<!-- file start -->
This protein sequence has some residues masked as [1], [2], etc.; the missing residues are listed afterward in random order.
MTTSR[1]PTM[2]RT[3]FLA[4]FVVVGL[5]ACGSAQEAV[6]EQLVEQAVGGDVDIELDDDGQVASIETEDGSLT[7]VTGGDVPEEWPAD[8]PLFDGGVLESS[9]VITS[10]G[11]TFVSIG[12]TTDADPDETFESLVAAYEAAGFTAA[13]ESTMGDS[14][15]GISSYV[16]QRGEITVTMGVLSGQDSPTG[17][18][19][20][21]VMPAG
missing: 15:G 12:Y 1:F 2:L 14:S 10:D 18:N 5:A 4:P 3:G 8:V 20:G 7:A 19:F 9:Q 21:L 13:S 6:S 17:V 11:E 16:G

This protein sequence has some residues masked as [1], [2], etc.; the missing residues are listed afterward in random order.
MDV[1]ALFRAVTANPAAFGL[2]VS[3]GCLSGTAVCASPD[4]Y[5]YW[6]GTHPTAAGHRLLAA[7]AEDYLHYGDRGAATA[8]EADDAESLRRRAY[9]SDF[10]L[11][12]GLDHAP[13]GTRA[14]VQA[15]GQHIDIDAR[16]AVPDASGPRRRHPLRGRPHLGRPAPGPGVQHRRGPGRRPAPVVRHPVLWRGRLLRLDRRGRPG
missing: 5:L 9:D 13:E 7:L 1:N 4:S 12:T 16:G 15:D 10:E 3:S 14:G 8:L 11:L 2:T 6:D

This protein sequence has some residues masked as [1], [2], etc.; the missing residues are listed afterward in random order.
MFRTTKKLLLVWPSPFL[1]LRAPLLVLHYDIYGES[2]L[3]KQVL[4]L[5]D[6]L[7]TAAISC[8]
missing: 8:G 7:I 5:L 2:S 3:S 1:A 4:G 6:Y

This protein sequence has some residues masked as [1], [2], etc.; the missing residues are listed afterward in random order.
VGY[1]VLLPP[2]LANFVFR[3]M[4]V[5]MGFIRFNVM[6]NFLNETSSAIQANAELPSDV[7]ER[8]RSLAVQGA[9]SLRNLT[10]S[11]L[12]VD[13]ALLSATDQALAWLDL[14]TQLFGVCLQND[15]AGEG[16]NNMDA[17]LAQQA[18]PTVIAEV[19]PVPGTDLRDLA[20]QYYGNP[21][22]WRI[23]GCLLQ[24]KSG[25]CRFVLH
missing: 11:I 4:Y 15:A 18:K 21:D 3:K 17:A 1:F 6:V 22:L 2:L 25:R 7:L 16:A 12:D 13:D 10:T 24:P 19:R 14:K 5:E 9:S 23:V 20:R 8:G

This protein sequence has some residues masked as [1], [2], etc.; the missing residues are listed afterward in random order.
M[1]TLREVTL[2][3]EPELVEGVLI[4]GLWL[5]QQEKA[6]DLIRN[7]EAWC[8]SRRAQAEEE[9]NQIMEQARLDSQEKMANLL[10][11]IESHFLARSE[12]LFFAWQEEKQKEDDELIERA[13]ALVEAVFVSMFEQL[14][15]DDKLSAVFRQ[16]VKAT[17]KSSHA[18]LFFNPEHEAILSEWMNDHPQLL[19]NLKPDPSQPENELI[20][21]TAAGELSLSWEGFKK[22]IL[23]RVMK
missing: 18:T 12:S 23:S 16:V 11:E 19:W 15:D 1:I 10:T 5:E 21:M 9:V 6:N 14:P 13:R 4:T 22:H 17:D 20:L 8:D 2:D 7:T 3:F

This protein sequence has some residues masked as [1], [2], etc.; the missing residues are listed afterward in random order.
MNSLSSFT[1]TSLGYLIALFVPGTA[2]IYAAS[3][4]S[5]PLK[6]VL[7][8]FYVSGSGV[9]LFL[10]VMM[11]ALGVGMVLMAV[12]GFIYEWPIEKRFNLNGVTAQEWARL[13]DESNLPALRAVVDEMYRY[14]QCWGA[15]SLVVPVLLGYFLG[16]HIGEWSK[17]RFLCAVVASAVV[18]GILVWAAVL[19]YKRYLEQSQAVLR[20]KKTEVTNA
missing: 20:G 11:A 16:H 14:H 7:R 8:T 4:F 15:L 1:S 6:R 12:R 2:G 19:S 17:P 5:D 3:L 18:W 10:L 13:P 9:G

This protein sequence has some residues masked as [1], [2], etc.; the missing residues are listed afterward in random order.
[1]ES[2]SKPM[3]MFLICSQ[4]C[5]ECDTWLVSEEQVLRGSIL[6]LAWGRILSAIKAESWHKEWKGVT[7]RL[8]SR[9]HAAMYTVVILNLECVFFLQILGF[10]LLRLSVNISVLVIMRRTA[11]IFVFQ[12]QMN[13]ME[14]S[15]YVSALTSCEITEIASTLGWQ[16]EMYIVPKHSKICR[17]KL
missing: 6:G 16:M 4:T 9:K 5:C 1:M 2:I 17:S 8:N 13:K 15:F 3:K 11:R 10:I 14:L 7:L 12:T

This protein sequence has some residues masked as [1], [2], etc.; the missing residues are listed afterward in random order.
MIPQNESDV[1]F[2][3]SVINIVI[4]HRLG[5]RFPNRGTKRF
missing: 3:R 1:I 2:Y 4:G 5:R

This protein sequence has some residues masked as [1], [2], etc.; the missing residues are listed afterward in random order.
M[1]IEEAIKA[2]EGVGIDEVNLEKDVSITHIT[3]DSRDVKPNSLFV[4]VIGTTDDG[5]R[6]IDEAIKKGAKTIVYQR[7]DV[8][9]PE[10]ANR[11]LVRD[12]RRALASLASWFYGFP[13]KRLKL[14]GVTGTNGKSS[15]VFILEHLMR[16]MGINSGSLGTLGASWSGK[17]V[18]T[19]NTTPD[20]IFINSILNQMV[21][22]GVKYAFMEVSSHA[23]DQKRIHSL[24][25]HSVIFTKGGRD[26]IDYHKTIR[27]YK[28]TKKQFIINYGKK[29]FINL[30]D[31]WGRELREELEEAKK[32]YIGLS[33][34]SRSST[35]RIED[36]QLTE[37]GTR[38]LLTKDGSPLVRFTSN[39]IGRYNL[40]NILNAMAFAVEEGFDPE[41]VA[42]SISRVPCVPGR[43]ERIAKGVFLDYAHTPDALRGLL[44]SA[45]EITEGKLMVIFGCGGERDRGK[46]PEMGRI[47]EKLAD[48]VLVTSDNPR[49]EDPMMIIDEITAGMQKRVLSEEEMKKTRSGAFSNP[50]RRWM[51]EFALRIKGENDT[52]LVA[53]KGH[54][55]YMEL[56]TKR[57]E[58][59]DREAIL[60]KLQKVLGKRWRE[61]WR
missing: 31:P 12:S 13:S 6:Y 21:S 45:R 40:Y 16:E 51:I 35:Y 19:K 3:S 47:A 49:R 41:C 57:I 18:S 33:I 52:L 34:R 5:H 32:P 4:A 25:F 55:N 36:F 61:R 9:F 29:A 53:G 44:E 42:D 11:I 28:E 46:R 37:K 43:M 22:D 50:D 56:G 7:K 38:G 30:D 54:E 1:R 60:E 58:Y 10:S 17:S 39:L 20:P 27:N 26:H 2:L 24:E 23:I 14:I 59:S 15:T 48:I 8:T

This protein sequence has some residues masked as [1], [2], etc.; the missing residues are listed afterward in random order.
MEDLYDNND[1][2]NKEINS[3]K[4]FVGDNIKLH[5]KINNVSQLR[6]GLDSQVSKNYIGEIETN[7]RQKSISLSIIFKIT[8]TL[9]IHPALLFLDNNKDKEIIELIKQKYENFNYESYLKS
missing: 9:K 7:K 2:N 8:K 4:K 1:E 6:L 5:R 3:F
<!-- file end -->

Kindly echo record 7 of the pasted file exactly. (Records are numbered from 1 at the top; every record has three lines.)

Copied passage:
This protein sequence has some residues masked as [1], [2], etc.; the missing residues are listed afterward in random order.
[1]ES[2]SKPM[3]MFLICSQ[4]C[5]ECDTWLVSEEQVLRGSIL[6]LAWGRILSAIKAESWHKEWKGVT[7]RL[8]SR[9]HAAMYTVVILNLECVFFLQILGF[10]LLRLSVNISVLVIMRRTA[11]IFVFQ[12]QMN[13]ME[14]S[15]YVSALTSCEITEIASTLGWQ[16]EMYIVPKHSKICR[17]KL
missing: 6:G 16:M 4:T 9:K 5:C 1:M 2:I 17:S 8:N 13:K 15:F 3:K 11:R 10:I 14:L 7:L 12:T